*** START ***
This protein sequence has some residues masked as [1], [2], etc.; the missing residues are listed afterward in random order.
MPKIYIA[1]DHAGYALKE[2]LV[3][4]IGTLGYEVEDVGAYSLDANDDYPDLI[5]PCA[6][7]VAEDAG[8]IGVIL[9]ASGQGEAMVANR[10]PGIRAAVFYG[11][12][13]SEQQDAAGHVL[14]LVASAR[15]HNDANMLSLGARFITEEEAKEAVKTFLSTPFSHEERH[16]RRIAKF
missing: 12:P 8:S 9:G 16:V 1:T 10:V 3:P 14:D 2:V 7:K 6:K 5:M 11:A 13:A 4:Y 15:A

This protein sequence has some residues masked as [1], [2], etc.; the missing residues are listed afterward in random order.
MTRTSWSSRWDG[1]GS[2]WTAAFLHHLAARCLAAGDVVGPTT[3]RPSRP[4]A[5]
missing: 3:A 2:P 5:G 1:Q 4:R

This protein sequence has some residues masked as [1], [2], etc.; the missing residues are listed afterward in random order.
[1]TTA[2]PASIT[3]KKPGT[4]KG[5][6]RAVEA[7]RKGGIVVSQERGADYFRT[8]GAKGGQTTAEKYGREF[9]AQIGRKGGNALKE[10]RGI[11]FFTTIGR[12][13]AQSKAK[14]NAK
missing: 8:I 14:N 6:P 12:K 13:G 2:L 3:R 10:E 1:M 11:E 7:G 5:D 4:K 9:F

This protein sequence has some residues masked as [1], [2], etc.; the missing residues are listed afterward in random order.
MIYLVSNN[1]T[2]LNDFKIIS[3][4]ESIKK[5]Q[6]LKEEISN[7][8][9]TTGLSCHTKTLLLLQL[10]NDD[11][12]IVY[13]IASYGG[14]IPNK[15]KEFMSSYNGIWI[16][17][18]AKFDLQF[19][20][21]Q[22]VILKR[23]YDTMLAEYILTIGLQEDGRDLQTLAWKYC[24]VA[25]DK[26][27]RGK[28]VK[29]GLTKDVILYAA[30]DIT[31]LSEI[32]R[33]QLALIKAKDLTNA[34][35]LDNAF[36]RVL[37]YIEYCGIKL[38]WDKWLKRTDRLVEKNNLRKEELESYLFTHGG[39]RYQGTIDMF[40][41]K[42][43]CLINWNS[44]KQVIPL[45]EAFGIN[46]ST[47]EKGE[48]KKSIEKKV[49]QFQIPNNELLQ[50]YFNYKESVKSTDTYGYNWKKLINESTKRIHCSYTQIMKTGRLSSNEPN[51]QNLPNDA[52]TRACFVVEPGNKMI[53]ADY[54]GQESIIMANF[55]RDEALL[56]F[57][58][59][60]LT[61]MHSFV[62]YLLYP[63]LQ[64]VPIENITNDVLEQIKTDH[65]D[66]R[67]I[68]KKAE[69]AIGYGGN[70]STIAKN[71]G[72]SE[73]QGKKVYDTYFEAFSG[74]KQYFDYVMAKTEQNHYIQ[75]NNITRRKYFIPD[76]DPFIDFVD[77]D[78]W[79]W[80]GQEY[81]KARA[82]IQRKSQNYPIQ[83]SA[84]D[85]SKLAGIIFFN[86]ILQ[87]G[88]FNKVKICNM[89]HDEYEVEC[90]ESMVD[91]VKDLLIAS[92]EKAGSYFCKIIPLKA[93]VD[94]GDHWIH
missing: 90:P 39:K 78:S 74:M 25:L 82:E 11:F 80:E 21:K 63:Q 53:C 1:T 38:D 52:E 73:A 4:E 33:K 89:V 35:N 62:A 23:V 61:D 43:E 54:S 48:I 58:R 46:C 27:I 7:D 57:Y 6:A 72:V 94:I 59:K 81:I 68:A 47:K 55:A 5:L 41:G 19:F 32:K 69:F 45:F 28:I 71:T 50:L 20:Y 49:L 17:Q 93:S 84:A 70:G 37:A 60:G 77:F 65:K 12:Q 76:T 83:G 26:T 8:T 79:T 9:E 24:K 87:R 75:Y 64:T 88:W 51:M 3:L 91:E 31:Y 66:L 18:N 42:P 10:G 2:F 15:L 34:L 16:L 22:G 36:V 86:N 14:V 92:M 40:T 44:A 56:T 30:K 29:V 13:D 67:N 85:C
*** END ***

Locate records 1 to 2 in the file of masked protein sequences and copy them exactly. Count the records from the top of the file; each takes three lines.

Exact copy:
This protein sequence has some residues masked as [1], [2], etc.; the missing residues are listed afterward in random order.
MPKIYIA[1]DHAGYALKE[2]LV[3][4]IGTLGYEVEDVGAYSLDANDDYPDLI[5]PCA[6][7]VAEDAG[8]IGVIL[9]ASGQGEAMVANR[10]PGIRAAVFYG[11][12][13]SEQQDAAGHVL[14]LVASAR[15]HNDANMLSLGARFITEEEAKEAVKTFLSTPFSHEERH[16]RRIAKF
missing: 12:P 8:S 9:G 16:V 1:T 10:V 3:P 14:D 2:V 7:K 6:K 5:M 11:A 13:A 4:Y 15:A

This protein sequence has some residues masked as [1], [2], etc.; the missing residues are listed afterward in random order.
MTRTSWSSRWDG[1]GS[2]WTAAFLHHLAARCLAAGDVVGPTT[3]RPSRP[4]A[5]
missing: 3:A 2:P 5:G 1:Q 4:R